If I may begin with a truism, it would be to say that our world has become a global village. The world is on our doorstep. I breakfasted yesterday in Lambeth by the Thames, I dined last night here after a leisurely journey to Toronto. But as I travel on my errand through the world, I am of course, as any of you must be who travel, appalled by the gap that yawns between luxury and poverty, appalled by the contrast between our world and what has come to be known as the Third World. So long as we in the West remain complacent about that kind of yawning gap, we sow the seeds of disaster which might come very quickly, the seeds of war, the seeds of hate, and the seeds for the spread of those creeds which we least want to see in our little world.
And so it is that I take for my theme today the theme of waste in the West. I want to share with you a concern about this. I want to illustrate my theme from various aspects of our late 20th century life. I think, of course, of the waste that comes through the pollution of our world, of the air, the sea, the land, a pollution which is very often due to the fact that we are so rapacious that we cannot wait to think and plan. And so it is that we turn beautiful land into dust bowls, simply because we will not plan, we will not wait; we must get rich quick.
I think of the wastage of food. I suppose that an Indian village could keep going for several weeks on what we have thrown out froth lunch today. I'm reminded of the fact that during the course of this year, some forty or fifty million people will die, in this little global village, through starvation.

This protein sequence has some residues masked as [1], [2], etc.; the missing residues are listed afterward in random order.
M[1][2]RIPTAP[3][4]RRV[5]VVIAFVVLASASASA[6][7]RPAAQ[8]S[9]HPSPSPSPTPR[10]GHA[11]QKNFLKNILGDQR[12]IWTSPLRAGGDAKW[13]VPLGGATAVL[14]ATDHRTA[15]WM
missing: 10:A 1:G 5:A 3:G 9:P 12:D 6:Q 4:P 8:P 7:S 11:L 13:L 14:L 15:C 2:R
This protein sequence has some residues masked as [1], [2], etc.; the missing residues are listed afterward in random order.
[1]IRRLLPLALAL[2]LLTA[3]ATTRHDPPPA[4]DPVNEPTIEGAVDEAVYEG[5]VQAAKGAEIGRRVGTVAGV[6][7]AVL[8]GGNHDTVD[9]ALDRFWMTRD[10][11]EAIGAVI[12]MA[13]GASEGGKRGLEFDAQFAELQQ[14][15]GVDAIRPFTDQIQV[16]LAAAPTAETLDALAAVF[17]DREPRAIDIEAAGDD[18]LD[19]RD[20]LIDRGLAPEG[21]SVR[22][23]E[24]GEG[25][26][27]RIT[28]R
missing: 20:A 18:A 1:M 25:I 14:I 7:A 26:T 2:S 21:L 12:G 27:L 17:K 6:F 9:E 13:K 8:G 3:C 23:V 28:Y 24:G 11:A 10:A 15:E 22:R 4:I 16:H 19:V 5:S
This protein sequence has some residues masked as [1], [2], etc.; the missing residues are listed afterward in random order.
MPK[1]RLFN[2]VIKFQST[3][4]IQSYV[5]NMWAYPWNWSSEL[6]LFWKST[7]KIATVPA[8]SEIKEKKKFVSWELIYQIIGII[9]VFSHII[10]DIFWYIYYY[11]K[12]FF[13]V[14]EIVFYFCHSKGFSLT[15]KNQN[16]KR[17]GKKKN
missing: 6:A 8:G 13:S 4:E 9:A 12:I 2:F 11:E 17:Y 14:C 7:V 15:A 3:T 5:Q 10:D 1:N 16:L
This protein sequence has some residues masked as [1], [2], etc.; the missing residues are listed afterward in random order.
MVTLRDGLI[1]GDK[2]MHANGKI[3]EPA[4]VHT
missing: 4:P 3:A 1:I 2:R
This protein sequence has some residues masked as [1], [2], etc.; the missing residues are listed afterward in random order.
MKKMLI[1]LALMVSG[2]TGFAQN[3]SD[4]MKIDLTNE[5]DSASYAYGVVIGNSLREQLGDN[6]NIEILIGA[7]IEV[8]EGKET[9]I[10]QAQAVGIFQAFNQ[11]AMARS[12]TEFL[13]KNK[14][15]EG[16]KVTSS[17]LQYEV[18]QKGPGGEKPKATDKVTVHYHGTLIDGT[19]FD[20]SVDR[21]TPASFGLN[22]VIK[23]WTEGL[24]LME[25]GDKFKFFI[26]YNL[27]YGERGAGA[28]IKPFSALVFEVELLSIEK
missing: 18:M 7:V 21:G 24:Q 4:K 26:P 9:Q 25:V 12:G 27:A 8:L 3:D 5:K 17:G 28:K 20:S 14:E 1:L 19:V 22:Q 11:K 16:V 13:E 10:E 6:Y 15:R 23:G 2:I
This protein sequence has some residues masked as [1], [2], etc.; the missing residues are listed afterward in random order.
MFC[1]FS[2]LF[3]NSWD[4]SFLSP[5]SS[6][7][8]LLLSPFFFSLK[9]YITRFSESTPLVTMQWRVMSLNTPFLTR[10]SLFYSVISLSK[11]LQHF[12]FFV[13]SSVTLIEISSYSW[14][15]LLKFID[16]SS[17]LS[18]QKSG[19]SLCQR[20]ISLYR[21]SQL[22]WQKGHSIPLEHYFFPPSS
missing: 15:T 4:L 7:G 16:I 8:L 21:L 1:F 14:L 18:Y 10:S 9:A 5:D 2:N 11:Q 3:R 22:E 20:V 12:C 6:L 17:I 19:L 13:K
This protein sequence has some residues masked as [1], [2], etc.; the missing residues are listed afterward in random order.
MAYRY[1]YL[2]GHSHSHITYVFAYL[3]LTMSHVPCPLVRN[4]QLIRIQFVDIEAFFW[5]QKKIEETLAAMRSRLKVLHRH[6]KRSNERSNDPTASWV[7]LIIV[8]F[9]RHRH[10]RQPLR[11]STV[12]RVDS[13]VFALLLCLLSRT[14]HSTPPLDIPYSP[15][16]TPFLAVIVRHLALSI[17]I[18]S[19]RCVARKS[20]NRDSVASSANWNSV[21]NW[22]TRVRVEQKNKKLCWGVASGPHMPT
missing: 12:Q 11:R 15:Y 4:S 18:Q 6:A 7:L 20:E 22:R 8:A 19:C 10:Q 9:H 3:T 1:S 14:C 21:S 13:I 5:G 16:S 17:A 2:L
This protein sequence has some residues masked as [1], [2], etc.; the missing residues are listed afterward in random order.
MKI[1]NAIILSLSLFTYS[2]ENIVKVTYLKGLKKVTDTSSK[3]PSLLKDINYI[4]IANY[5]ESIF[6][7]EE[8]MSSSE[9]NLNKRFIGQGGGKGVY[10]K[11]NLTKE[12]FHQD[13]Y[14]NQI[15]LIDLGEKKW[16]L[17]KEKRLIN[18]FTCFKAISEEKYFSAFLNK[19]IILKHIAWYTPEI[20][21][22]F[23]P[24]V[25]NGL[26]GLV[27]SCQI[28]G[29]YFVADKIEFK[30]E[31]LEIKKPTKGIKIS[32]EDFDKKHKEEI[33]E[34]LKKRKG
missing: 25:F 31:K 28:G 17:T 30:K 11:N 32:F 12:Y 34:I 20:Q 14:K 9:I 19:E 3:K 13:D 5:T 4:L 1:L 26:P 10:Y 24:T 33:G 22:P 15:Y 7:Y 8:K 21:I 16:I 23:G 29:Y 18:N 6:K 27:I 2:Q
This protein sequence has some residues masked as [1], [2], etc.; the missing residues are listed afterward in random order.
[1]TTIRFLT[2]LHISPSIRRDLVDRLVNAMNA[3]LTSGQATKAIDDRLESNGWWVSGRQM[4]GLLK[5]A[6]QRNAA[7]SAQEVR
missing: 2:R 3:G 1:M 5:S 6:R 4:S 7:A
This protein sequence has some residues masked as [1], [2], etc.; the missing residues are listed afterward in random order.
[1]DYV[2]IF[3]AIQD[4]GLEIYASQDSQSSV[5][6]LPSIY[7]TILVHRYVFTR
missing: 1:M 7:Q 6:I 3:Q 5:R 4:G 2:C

I think of the wastage of human life, not only through war (and one thinks particularly of course of those ghastly thirty years of war in Vietnam, now please God, ending), but I think of the wastage of life through abortion laws that have gone wrong. This is one of the problems we are facing back in England today, that we passed through Parliament an abortion law which has proved, I was going to say, abortive. It reminds me of a street car running down hill and the brakes have failed. We drafted it, I think, far too widely. The result is that the best gynaecologists and doctors are becoming extremely anxious about this. There is a stress on the consciences of the gynaecologists and some appalling jobs for the nurses. The thing has got out of control, and I think this is because we have failed to have that reverence for life of which Schweitzer used to speak so much, and which indeed was the centre of his whole philosophical theology.
But I think in terms of wastage of life, not only of abortion and that irreverence for life which can begin a life and then destroy it, as it were at the drop of a hat, but I think of the way we are wasting some of our best youth.